Caught the 330p bus back to Reykjavik and arrived around 530p last night. Explored the city more and picked up some seafood for dinner. Cowboy camped in the park among the trees. It was quiet, but littered with trash and obviously a haven for unsavory activities. Fortunately nobody bugged me.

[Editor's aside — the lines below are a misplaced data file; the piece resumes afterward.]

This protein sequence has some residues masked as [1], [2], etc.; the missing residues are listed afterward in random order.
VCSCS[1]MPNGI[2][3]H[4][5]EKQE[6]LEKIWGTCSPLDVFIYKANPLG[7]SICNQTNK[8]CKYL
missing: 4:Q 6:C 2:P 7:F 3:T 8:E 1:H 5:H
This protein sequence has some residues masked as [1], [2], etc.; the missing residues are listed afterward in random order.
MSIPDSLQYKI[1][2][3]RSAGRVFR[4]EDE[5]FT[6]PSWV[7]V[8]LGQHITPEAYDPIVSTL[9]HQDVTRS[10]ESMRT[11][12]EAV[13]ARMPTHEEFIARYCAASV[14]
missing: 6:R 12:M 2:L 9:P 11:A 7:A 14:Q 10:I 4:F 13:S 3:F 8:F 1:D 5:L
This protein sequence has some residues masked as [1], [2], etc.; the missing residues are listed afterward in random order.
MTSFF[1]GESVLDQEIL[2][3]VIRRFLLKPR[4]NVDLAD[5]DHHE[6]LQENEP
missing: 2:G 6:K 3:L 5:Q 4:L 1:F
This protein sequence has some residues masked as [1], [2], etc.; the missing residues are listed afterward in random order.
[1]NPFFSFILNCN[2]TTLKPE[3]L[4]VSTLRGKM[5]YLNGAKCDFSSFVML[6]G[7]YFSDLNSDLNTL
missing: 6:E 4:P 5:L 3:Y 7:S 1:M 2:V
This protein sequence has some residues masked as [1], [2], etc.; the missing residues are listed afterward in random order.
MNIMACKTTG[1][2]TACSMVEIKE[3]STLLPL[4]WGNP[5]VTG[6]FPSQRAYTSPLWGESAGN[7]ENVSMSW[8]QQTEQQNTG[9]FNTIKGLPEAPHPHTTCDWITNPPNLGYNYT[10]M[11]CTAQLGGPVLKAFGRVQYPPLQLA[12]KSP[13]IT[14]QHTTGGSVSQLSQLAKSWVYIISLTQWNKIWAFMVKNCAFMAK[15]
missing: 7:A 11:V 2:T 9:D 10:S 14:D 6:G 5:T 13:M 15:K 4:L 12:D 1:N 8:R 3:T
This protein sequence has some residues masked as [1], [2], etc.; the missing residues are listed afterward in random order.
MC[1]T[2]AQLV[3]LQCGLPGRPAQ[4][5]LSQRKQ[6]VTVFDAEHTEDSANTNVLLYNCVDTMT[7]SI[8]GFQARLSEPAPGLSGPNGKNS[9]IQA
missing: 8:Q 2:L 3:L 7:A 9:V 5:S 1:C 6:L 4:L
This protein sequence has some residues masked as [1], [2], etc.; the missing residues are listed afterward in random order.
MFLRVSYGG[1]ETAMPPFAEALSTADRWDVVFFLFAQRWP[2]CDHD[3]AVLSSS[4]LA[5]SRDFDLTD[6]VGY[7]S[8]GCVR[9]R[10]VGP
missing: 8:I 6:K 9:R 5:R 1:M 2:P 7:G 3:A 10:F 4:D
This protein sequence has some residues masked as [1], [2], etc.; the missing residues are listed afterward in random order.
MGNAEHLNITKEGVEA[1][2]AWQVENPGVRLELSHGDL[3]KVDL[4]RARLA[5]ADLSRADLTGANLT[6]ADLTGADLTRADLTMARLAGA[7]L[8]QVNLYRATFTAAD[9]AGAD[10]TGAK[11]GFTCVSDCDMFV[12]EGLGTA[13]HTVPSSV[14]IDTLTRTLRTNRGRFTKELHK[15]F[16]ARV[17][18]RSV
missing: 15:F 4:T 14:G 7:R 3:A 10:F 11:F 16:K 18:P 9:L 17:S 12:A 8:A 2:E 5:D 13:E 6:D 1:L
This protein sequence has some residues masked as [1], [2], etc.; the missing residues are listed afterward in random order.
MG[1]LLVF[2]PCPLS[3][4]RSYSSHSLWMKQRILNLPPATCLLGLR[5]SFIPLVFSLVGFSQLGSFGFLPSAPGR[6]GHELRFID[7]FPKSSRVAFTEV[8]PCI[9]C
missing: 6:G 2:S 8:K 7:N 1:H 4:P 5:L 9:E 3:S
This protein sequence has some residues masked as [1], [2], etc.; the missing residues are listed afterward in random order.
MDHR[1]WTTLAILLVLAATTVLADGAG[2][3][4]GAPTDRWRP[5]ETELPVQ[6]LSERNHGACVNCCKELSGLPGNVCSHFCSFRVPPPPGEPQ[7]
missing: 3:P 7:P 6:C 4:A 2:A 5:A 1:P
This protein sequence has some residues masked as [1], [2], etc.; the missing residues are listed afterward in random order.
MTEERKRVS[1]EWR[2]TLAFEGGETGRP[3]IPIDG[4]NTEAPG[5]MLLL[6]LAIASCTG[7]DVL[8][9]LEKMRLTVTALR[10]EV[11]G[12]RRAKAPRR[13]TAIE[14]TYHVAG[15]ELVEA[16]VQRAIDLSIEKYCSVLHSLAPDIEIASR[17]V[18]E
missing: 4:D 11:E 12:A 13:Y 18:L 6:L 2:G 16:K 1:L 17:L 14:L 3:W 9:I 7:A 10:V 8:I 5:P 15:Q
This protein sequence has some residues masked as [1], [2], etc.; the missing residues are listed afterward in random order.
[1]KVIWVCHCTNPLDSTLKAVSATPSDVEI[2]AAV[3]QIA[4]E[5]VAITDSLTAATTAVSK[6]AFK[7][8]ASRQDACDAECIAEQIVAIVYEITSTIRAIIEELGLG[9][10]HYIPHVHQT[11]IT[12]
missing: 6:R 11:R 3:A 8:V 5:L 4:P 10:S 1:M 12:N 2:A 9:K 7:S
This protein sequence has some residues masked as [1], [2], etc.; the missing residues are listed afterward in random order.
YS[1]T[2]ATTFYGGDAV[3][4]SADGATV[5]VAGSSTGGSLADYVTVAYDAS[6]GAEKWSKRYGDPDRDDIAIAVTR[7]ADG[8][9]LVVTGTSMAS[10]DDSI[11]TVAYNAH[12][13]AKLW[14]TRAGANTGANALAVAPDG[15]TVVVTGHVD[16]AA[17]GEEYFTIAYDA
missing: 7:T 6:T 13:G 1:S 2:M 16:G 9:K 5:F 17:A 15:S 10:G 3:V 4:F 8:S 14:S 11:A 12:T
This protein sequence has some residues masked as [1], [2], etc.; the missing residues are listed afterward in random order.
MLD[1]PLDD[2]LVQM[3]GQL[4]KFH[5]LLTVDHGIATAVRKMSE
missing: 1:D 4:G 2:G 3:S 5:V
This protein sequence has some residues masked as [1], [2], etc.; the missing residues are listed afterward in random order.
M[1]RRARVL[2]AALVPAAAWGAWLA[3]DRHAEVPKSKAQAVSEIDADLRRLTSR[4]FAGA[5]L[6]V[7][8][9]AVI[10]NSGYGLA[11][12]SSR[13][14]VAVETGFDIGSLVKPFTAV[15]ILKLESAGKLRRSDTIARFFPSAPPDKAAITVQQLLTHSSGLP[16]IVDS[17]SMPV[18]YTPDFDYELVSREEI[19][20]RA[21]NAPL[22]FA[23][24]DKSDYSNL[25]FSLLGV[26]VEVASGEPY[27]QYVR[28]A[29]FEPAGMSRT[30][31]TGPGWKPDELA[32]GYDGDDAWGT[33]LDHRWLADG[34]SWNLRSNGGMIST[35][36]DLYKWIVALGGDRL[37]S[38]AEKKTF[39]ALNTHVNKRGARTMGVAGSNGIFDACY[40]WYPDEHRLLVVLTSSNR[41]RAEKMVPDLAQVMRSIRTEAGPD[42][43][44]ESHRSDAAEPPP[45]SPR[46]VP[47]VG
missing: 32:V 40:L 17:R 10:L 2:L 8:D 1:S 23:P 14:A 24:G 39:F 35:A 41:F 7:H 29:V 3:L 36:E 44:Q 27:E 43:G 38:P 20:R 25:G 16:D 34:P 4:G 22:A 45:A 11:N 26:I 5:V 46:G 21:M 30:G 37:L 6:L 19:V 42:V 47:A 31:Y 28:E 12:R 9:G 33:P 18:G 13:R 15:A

I've discovered many things I want to see and do in Iceland, but so much of the country is very difficult to access. It's kinda like the country got together and said "Yeah, we want tourism, but we want to keep them confined to just a few cool spots." The Laugavegur is incredible, and the handful of spots on the Golden Circle - Gullfoss, Geysir Geothermal Field, and Thingvellir National Park - also incredible. But I'd love to check out Dettafoss, Storurd, and a bunch of other places I haven't even heard of yet. It's a bit of a tease when you think about it. The whole place is a never-ending thread of amazing; I have no idea where to even begin. Instead I just took the easy way out and scheduled the Golden Circle Tour today. It's a total tourist trap, but it hits the highlights with minimal effort, which is cool. Really dislike this kinda stuff, because the timeline is rigid and there is never enough of it. Wouldn't do it again, but I don't regret it either. All in all, a great trip to Iceland! And way stoked to head to Greenland tomorrow!